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Home Equity Loans – The Tomato of Financial Products

As a kid, I spent a lot of time over at my grandparents during the summer helping plant and care for the big ole vegetable garden they had in the side yard. Now my grandparents were no amateurs when it came to planting. To this day my Grandma still owns a 100+ acre slice of farming heaven. But for me that wasn’t the fun stuff because the only thing out there was either corn or beans. I was more interested in that colorful garden that was packed with cucumber, squash, potatoes, and tomatoes. That is why I became confused when I first heard someone say that a tomato was a fruit. I was like “no way, go ask my Grandma”. Come to find out, technically a lot of vegetables are “fruits”, it just depend on the context. I never thought I would be able to relate that to work, but oddly enough I have seen this same confusion when it comes to home equity loans and how they are supposed to be approached from a compliance stand point.

Like the tomato, the home equity loan (HEL) can be considered one of two things. It can be a closed-end product or an open-end product. To understand the difference between the two, you may need a little Reg Z definition refresher. Under Reg Z open-end credit is defined as consumer credit in which:

  • The creditor reasonably contemplates repeated transactions;
  • The creditor may impose a finance charge from time to time on an outstanding unpaid balance; and
  • The amount of credit that may be extended to the consumer during the term of the plan is generally made available to the extent that any outstanding balance is repaid.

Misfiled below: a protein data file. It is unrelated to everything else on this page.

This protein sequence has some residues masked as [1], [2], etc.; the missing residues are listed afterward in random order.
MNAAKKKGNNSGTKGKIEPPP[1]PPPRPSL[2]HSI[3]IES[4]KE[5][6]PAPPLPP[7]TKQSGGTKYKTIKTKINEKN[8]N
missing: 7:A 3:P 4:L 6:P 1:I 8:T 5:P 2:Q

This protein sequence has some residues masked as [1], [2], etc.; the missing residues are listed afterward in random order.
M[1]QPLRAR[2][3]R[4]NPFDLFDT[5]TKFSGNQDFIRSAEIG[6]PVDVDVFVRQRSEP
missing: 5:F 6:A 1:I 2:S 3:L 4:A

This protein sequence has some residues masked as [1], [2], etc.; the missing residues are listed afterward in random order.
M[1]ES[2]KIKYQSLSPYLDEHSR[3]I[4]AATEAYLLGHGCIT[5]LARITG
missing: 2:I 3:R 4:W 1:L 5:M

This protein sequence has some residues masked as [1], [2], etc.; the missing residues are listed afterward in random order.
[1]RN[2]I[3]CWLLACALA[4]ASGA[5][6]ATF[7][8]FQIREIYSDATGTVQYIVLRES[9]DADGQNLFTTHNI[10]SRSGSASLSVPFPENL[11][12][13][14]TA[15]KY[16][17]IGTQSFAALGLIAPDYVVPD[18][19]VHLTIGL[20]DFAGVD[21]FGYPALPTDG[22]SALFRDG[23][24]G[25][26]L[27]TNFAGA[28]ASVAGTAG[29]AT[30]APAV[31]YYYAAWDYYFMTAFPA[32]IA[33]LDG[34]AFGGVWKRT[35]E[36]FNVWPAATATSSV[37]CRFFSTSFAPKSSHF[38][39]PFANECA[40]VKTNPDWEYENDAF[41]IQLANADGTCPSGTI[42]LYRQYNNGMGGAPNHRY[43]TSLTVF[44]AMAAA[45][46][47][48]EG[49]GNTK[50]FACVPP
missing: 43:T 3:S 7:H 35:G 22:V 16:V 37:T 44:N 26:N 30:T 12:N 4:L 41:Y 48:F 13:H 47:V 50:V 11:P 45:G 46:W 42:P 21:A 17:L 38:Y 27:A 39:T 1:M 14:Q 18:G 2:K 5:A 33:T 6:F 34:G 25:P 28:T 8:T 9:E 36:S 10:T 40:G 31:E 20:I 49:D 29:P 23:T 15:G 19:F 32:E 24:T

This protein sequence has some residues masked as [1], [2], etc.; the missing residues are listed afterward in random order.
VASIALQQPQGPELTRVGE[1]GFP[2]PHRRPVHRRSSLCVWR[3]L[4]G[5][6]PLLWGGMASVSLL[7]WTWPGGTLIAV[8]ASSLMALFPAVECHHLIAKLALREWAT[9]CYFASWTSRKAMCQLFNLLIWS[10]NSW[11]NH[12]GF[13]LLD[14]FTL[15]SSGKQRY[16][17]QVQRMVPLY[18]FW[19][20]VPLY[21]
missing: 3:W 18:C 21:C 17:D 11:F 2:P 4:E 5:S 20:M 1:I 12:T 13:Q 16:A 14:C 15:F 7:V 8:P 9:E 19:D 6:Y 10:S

For closed-end, it is simply anything that does not meet the definition of open-end. Simple enough right?

I think a lot of the confusion comes from the HEL product being defined broadly as a “mortgage” product. That is why it is important to see HEL as more than just mortgage products, but instead see them as open and closed-end products. Starting there allows you to follow the proper path when it comes to finding the proper requirements. That is also why you see a lot of credit unions originate their home equity lines of credit (HELOC) within a consumer department, and originate their closed-end HEL within the mortgage department.

Having this basic starting point allows you to better identify where you need to go when it comes to finding out what is required. You can now solve the mystery on if an intent to proceed is needed on your HELOC’s (No, because it is a closed-end requirement).

To this day you will not get a consistent answer on if a tomato is a fruit or a vegetable. It will all depend on what you are looking for. If you are asking from a biological stand point, it is a fruit since it grows from a vine and houses a soft center that contains seeds. But if you were to ask from a culinary stand point, it is considered a vegetable because of its savory flavor. Like HEL, context is key!

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